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The American Dental Association (ADA) has introduced a new exam called the Advanced Dental Admission Test (ADAT). This was due to the lack of scores from other standardized dental exams such as the National Board Dental Examination (NBDE) Part I/II and most of the universities have now been using a Pass/Fail system. Advanced dental/specialty programs are now signing up to use the ADAT as the means to quantitatively compare applicants in an objective manner. Therefore, international dentists applying to advanced dental programs and dental graduates applying to specialty programs may have to take this additional exam as a part of the admission process.




The ADAT was developed by the ADA to help programs in selecting the best-qualified applicants- generally for residency/post-graduation applicants. When the NBDE became pass/fail, the program directors lost the power in making admission decisions. The ADAT is the test to give them that power. It is distinct from the NBDE, which is designed only for licensure decisions. The NBDE tests the minimum knowledge needed to be a safe beginning practitioner from those who do not know the minimum.

Dental students and practising dentists interested in post-graduate training and international dental students applying to advanced dental education are encouraged to take the ADAT. Our website provides a detailed table as a reference to search which programs accept ADAT scores. 2017 was the first application cycle during which the programs officially began accepting ADAT results.
The ADAT uses a multiple-choice format presented in English and tests the student on the following: Biomedical Sciences, Clinical Sciences, Data, Research Interpretation, and Evidence-Based Dentistry.

The ADAT is being administered at Pearson VUE test centers in the United States, Guam, Puerto Rico, the Virgin Islands, and Canada from April 3, 2017 to August 31, 2017.

The cost of the fee is $350 which includes an official score reporting to all of the advanced dental education programs you have selected at the time of application, and official score reporting to the CODA-accredited dental school in which you are currently enrolled. Additionally, ADAT score reports can be ordered for a fee of $36.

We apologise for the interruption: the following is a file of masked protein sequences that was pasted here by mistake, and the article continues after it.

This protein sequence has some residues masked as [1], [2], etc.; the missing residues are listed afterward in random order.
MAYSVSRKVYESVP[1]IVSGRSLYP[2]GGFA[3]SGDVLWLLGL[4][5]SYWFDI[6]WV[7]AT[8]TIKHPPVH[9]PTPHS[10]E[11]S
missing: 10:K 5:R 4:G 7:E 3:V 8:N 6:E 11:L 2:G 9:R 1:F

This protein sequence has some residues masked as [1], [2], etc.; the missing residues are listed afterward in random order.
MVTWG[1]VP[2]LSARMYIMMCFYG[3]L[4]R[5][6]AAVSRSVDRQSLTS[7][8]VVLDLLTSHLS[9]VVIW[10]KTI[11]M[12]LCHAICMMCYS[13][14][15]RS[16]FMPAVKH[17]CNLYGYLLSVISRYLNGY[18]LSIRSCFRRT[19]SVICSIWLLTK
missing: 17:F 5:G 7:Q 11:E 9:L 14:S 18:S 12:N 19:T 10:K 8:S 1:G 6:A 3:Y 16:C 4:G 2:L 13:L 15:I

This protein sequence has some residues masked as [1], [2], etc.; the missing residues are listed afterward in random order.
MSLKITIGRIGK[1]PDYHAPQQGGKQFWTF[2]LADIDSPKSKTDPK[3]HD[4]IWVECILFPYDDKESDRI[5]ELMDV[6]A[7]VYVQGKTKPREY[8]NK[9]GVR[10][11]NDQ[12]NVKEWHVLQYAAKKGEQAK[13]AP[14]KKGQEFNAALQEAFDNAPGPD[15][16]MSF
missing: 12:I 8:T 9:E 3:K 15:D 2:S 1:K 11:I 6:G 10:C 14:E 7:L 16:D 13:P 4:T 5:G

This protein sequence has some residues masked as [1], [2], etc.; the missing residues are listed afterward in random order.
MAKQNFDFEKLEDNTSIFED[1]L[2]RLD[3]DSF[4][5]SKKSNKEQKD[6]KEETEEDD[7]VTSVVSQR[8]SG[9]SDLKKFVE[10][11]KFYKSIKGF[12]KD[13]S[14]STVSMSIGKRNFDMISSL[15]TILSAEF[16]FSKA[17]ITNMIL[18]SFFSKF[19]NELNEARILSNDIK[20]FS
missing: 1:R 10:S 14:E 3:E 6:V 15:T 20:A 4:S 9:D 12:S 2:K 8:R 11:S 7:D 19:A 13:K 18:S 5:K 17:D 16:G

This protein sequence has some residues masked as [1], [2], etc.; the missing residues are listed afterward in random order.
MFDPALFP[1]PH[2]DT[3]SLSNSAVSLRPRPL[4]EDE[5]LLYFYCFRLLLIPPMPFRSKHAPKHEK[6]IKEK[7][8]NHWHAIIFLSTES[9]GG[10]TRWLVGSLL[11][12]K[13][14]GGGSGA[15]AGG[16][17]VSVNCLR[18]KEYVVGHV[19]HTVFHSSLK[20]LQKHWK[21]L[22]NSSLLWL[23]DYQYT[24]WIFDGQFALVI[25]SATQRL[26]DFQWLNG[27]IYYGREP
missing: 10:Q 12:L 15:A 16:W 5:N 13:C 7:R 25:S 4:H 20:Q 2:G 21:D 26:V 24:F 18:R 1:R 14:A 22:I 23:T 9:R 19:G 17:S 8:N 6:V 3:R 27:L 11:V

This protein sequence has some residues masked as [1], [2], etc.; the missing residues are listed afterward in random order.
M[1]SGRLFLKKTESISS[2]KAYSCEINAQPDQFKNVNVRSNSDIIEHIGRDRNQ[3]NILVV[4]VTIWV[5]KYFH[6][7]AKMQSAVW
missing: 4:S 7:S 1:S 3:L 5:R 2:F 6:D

The ADAT charges additional $135 for international dental students or dentists from dental schools that are not CODA accredited.



No of questions - 200

Total duration of test - 4 and 1/2 hours 

Break time (optional) - 10 min 

No of sections - 3




A mock test can be found on the ADA website to help candidates understand the types of questions that appear on the ADAT. A tutorial is also available on the Pearson VUE website that can help candidates get aquatinted on the mechanics of taking the ADAT. 


The exam tends to assess long term memory retentive information than more short term crammed up information. It is best taken right after your NBDE Part II exam.

ADAT scores will be given as percentiles and are released sometime in June and August depending on when the exam is taken. The percentiles will vary on the number of people taking the exam. Official ADAT scaled scores will be released to ADEA PASS on September 14. Applicants will have to submit their ADEA PASS application before the official test scores are received as many schools interview before September.



The ADAT uses a scaled system of scoring similar to what is used for DAT or NBDE. These scores range from 200 to 800 with a target mean of 500. There is no passing or failing scores and applicants are not marked negative for guessing. Scores will be reported in percentiles for four scales: one for each of the three sections of the test and an overall ADAT score. As more applicants take the ADAT in the test period, the percentile standing will continue to change.
Some questions on the test are experimental and these questions are not scored. The data collected on unscored questions is used in later test construction procedures.
There is a waiting period of 45 days and a limit of 2 attempts per calendar year if the candidate decides to take a retest. A complete history of the number of testing attempts is also reported.

Breakdown of sections

Section                                                 Questions              Duration (mins)

1) Biomedical Sciences                                                                               80                                                   95

(Anatomic Sciences, Biochemistry/Physiology,

Microbiology/Pathology & Dental Anatomy/Occlusion)

2) Research Interpretation and Evidence-Based Dentistry                      40                                                   45

3) Clinical Sciences that tests on the Dental Specialties,                         80                                                   90

Pharmacology, Ethics and Patient Management

(in stand alone and case based formats)

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